Tag Archives: persistent underperformers

What to do with ‘persistently underperforming’ schools?

Tomorrow night, the Board will hold a Committee of the Whole (meaning, essentially, a policy discussion with no action items) to discuss the Superintendent’s plans for our 10 schools labeled “persistently underperforming” by the state.
This list was created as part of the state’s efforts to qualify for Race to the Top. It designates five percent of the state’s schools as failing, and prescribes one of four turnaround models for districts to take. There’s no choice in the matter, though it’s unclear under state law when these actions would have to be taken. If, however, a district wants to apply for Federal funds to help implement one of the turnaround models, it must submit a plan in the next few weeks — and begin the work within six months.
I am not crazy about any of the turnaround models. They assume that school leaders are so stupid that d’oh! We never thought of replacing principals! We never thought of reconstitution (which we tried in this district and which failed, miserably)! Charter schools! Wow! (Even though charter schools have as mixed a record as traditional public schools — no miracles here.) School closure! (How does closing a school affect the achievement of its former students, exactly?) Disliking the so-called “turnaround” models doesn’t mean endorsing the status quo; none of these models have any serious research behind them to prove their efficacy – the record is mixed at best. These prescriptions are essentially an effort by the Department of Education (and our state Legislature, which went even beyond the Federal requirements to qualify for Race to the Top) to throw a bunch of ideas at the wall and see what sticks, damn the unintended consequences.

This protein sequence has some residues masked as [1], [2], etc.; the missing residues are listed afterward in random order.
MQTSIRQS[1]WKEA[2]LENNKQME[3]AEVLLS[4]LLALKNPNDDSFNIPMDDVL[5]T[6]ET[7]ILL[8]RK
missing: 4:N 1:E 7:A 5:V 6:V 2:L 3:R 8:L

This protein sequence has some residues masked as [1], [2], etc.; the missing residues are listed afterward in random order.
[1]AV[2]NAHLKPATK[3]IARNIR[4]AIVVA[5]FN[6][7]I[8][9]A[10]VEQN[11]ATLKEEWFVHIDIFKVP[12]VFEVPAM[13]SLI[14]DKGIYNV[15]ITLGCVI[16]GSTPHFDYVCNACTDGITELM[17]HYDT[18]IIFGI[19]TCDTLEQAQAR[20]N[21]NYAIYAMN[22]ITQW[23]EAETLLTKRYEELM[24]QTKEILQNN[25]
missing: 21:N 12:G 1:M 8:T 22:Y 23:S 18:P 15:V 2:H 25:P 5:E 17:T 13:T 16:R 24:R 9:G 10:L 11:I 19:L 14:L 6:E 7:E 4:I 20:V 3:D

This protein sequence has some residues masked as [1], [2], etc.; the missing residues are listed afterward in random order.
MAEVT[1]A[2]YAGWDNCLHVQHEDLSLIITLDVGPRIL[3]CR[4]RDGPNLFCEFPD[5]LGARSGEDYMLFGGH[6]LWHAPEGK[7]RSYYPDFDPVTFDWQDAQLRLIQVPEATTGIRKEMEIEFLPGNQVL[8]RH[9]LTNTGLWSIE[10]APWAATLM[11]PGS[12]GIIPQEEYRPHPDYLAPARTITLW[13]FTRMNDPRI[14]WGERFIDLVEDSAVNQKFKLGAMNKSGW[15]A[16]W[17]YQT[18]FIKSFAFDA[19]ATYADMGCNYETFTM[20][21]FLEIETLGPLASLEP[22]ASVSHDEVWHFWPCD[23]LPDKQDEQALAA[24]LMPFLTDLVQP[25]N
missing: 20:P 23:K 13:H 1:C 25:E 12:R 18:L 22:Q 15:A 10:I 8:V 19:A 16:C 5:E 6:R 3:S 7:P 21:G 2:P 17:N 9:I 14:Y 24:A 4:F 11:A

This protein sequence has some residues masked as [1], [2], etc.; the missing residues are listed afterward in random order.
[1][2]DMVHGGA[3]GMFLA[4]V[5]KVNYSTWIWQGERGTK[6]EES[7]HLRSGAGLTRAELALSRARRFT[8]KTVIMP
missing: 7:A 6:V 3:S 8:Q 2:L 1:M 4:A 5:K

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Recap: Whose side are you on? And when is the meeting?

Tonight’s regularly-scheduled Board meeting was a particularly contentious one, thanks to the current state of our contract negotiations and the ongoing uncertainty at schools the state has now designated as persistently underperforming. We must have had at least 70 speakers for public comment, even after President Kim limited the amount of time each group had to speak.

First up: a group of parents and community members who wanted to express their bewilderment and outrage at the state’s decision to name their schools–George Washington Carver Elementary and Willie Brown Elementary–to the  persistently underperforming list and subjecting these schools to sanctions. The families are worried that the district will opt to close these schools, and distrustful of assurances that there is no plan to close them (even though the state and the Federal government say that closure is one of the options we must consider). Superintendent Garcia tonight reiterated those assurances, but did suggest that there is a future possibility that we might temporarily close Willie Brown in order to build a better facility.

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